Mounting frame

I took the Scotty’s advice of building everything into a large blank PCB.  You cut holes in the board in exactly the same size as each panel.  When you’re ready to install a module, you solder a few spots around the perimeter.  These hold the module in mechanically and help ensure a solid ground.  Later, when I’m sure it’s working in concert with everything else, I’ll solder on a fence to isolate everything.  To make the frame, I decided to design a graphic from the layout image above and iron-transfer it to the PCB.  After, I’d use that as a guide for cutting out the holes.

First (failed) attempt

My first attempt was simply mirroring and printing the diagram as it was.  The lines were relatively thin, and I don’t think there was enough toner to really grip.  Also, I was figuring out the other day how long it had been since I attempted a toner transfer…  it’s been about 4 years, so I’m a little out of practice.

Cutout guide (click for PDF)

After another failed attempt, I decided to make the background black and the modules white so there was plenty of toner to bond to the PCB, and I can extend and estimate where the border is.  This worked much better, though there were still many holes.  I’m not really sure what I’m doing different.  I couldn’t find my old stash of glossy photo paper, so I tried Kodak paper for the first try (bad results).  My friend suggested using a page from a magazine (about the same as the Kodak paper).  The “good enough” result was using the updated image and magazine paper.

Finally good enough.

Using this extra information, I filled in some of the gaps with sharpie and headed out to the shop.  I made corner holes for each module hole, and tried to cut the flats with a coping saw.  While I finished a few that way, it was a painful and slow-going.  Later, I used the dremel again with a carbide milling bit.  This method went very quickly , though there was more wavering in the final cut.  I cleaned each of the holes with sandpaper and enlarged them enough for the modules to have a mostly tight fit.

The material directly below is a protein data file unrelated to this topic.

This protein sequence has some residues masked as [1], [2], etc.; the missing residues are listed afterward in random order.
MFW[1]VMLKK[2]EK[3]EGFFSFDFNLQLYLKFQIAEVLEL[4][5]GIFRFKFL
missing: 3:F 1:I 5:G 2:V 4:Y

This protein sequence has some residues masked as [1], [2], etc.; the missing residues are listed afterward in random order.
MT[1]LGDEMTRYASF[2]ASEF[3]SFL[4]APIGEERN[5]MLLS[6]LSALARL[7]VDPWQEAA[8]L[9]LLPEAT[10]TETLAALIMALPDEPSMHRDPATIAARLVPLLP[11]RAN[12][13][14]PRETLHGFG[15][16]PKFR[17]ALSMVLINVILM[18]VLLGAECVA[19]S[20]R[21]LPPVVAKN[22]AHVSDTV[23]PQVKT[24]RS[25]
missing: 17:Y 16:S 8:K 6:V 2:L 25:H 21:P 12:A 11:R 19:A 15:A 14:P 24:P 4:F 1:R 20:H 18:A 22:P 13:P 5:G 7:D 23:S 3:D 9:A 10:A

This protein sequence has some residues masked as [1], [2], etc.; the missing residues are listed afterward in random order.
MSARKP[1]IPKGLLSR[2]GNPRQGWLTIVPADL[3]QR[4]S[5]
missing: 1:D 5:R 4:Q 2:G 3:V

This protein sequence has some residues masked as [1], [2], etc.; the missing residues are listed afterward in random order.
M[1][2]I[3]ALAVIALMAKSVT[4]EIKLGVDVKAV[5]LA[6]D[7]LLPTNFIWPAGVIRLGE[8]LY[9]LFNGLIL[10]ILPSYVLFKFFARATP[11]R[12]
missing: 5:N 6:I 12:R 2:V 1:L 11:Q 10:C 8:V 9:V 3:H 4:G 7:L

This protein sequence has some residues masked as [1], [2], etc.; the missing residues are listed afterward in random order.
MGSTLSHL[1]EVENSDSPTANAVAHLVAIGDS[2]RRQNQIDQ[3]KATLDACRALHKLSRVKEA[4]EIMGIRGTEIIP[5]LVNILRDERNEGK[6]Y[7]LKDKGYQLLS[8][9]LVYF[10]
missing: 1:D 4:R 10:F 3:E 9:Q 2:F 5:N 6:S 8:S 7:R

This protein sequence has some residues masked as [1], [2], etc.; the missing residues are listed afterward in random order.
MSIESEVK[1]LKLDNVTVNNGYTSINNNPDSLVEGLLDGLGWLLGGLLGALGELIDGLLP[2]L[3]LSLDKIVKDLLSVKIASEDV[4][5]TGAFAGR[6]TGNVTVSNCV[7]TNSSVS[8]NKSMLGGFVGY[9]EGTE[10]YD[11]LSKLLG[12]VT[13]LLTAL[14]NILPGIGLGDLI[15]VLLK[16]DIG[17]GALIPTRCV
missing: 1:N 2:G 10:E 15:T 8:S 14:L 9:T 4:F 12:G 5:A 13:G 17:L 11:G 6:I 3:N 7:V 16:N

Cleaning the frame

Once I finished making and refining the holes, I cleaned-off the toner.  After the toner was all cleaned-off, I soldered the entire surface.  It took forever, but I needed to make sure that it didn’t oxidize, preventing soldering later.  With the entire surface “tinned” I put it in the toaster oven to smooth everything out.

Master Oscillator mounted

While in the toaster, the bottom side of the board, which I’m not going to solder on, developed a pretty oxide layer.  In the above photo, I have the master oscillator installed.  I’m still not totally sure if it’s 100%, and I still need to solder on one more connection to it, but once those things are taken care of, I’ll solder on a cover.

  1. #1 by LB3HC, Marius on February 10, 2012 - 11:53 am

    Hi. Nice work. Please be adviced that the dust from FR4 printed circuit boards may not be good for your lungs if you breathe it. Be careful when you work with milling FR4 and all fiberglass products that emits fine particle dust.


  2. #2 by Chris on September 1, 2012 - 5:31 pm

    I second Marius’s opinion. When you are doing anything with fiberglass you should have the best dust control you can afford and also wear a P100 level mask.. (the purple cartridges), you only have one set of lungs. They still are not admitting how much fiberglass can hurt people because its a BIG problem. But its real.

    Also, wipe everything near your setup down afterward with a damp cloth and rinse it out..

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